Mary Jane Rathbun (1860-1943), carcinologist at the National Museum of Natural History, at her desk examining crab specimens. Smithsonian Institution Archives, Record Unit 7256, Box 8, Folder: 6.

Smithsonian Women in Science in the Nineteenth Century

Learn more about some of the earliest women in science at the Smithsonian.

As promised in my last blog, I want to provide a research update on my work as the American Women’s History Initiative Curator at the Smithsonian Institution Archives. Today, I’m sharing information about some of the earliest examples of women in science at the Smithsonian.

So far, we’ve identified six women who worked in science at the Smithsonian in the nineteenth century. Their contributions spanned scientific illustration, invertebrate zoology, and anthropology. Below are very brief biographies, and we’ll be creating more resources about these women soon. As we continue our research, it’s likely we’ll find more examples of women in science at the Smithsonian in the nineteenth century. I’ll be excited to share information about them with you when we do!

  • Louisa Bernie Gallaher (1858-1917) worked as a photographer at the United States National Museum circa 1878 to 1917. In her work, Gallaher used photomicrography and x-ray reproductions, which were useful to the scientific community. In fact, Gallaher’s supervisor, Thomas Smillie, estimated her to be “the most successful woman photographer in the United States in scientific illustration.”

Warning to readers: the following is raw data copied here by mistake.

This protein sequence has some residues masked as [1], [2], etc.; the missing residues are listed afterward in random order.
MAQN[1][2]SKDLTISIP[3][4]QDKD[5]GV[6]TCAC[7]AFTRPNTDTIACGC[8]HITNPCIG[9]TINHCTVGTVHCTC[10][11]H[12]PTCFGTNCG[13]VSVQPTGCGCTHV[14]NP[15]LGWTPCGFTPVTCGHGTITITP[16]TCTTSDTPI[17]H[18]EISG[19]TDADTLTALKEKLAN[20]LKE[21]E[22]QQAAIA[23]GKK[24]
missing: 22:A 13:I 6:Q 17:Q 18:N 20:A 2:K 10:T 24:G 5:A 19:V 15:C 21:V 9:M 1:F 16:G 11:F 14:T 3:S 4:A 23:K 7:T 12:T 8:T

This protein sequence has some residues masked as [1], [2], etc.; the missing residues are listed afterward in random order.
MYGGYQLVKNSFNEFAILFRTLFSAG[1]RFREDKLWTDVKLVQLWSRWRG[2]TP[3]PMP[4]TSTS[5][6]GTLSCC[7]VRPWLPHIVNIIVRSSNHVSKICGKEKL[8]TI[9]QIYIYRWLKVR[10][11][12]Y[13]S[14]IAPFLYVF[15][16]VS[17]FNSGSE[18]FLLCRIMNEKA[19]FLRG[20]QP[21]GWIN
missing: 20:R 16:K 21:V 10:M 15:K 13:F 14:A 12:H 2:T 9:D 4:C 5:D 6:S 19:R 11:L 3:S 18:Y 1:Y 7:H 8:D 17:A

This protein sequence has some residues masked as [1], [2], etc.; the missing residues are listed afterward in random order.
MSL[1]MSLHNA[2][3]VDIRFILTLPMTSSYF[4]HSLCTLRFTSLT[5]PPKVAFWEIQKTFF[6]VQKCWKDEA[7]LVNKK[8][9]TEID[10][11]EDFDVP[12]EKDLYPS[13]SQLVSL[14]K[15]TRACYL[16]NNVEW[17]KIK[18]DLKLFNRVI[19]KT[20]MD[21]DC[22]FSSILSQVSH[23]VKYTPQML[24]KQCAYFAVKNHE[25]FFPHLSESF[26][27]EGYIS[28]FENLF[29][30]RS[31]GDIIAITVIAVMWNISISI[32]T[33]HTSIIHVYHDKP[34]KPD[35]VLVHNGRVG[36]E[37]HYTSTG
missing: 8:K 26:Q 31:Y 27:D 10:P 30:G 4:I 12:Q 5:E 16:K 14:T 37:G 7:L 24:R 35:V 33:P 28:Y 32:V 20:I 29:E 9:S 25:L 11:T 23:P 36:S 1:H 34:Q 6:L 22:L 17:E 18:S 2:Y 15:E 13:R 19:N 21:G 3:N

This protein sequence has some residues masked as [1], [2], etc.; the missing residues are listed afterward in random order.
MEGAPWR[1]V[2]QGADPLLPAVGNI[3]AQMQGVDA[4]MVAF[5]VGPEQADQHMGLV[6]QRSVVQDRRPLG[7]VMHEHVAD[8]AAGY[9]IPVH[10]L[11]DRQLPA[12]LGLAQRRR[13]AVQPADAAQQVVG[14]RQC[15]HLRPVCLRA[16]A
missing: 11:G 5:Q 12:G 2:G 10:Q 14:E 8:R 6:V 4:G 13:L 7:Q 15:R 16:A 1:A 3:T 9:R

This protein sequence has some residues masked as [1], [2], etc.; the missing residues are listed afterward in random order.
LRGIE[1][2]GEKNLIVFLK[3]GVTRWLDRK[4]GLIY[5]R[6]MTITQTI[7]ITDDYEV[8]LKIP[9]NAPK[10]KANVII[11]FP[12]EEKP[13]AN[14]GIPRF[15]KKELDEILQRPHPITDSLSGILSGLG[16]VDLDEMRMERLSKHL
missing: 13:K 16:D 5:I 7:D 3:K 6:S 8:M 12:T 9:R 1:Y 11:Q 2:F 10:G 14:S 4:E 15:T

• Erminnie Adele Platt Smith (1836-1886) worked as a salaried scientific explorer for the Smithsonian’s Bureau of American Ethnology (BAE) circa 1879 to 1886. One of the first women to do anthropological field work and the first woman to serve as an Officer for the American Association for the Advancement of Science, Smith’s research at the BAE focused on Iroquois language, myths, and rituals.
  • Mary Jane Rathbun (1860-1943) worked as a curator of Crustacea at the United States National Museum circa 1886 to 1940. She began her career at the Smithsonian as a copyist in the Department of Marine Invertebrates, and eventually became a curator. She was a prolific writer and researcher who is best known for her four-volume series on the crabs of America.
  • Matilda Coxe Stevenson (1849-1915) worked as an unpaid assistant for her husband James Stevenson, who was a geologist employed by the BAE; but after his death, Stevenson undertook her own extensive fieldwork, especially at Zuni, circa 1872 to 1915. Stevenson founded the Women’s Anthropological Society.
  • Harriet Richardson Searle (1874-1958) worked as a collaborator and later a Research Associate at the United States National Museum circa 1896 to 1913. Searle earned a Ph.D. in zoology from Columbian University, and her research and publications focused on isopod systematics.
  • Alice Cunningham Fletcher (1838-1923) worked as a collaborator with the BAE beginning circa 1897, and was also an ethnologist at the Peabody Museum of Harvard University. Her field research and publications focused on American Indian culture and music, and she is best known for her work on Omaha traditions.

Portrait of woman believed to be Bernie Gallaher, ca. 1880. Smithsonian Institution Archives, Acc. 11-006, Image no. MAH-2301.

Portrait of officers of American Association for the Advancement of Science, including Erminnie A. Smith (1836-1886), 1885. NAA INV 02872300, Photo Lot 33, National Anthropological Archives.

Mary Jane Rathbun (1860-1943), carcinologist at the National Museum of Natural History, at her desk examining crab specimens. Smithsonian Institution Archives, Record Unit 7256, Box 8, Folder: 6.

Portrait of Matilda Coxe Stevenson (1850-1915). NAA INV 02870700, Photo Lot 33, National Anthropological Archives.

Alice Cunningham Fletcher (1838-1923) at her writing desk. BAE GN 4510, National Anthropological Archives.

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